A dark band of clouds rose from the ocean, cut by the rush-hour horizon of flashing taillights that eerily left no engine roar or blaring of horns, just like that early evening seasons ago, when I thought she left.
Every few moments, a soft breath of air would gently rattle the reeds, and the absolute calm in between the pulses made me feel like I was someplace I’d never been before, just like that early evening seasons ago, when I thought she left.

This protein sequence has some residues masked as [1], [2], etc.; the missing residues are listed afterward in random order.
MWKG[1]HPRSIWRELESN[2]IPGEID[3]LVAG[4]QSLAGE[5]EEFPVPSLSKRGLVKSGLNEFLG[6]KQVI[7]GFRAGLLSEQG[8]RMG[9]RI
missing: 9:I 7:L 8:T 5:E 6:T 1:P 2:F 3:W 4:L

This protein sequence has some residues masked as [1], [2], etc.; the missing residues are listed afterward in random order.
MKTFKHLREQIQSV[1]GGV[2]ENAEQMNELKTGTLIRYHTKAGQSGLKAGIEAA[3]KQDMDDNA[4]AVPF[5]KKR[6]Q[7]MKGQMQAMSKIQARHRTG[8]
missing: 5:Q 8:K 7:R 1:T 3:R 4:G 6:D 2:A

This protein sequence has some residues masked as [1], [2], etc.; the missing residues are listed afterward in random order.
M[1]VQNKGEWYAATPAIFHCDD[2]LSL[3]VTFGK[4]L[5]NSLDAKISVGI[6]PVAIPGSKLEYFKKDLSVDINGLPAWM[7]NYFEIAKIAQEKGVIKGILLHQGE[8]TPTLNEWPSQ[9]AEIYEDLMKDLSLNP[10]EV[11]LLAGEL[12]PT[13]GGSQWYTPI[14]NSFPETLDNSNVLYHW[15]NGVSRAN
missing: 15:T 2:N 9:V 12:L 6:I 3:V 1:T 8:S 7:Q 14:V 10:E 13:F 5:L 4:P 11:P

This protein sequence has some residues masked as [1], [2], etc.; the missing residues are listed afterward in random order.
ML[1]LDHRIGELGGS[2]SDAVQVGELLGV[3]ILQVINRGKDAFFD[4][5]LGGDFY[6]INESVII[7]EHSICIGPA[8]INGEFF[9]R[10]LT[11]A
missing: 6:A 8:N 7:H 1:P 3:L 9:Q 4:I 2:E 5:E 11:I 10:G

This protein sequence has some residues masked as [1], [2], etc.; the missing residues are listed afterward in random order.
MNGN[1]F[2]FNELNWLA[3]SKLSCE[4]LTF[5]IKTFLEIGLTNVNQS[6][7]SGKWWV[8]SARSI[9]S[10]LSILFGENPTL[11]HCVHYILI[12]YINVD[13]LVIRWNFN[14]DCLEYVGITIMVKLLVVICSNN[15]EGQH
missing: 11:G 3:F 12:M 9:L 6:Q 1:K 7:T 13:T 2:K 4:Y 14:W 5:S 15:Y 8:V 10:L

Except this time, the soft breath of air was the first life of summer, instead of a eulogy for both autumn and my friend.
I was leaving for Idaho the next morning. She used to love the ranch here, where she could run without restraint through creeks and cottonwoods and canyons of sagebrush littered with wildflowers.
I asked her if she wanted to come with us.
A massive gust roared down the canyon and emptied into the lagoon, leveling the reeds in a rush to the ocean.
Just like that early evening I thought she left.
That time, she raced me on the wind through a sunset-drenched California sky, all the way back to the house.
This time, she rested quietly next to Emma, as dawn turned to dusk, all the way back to Idaho.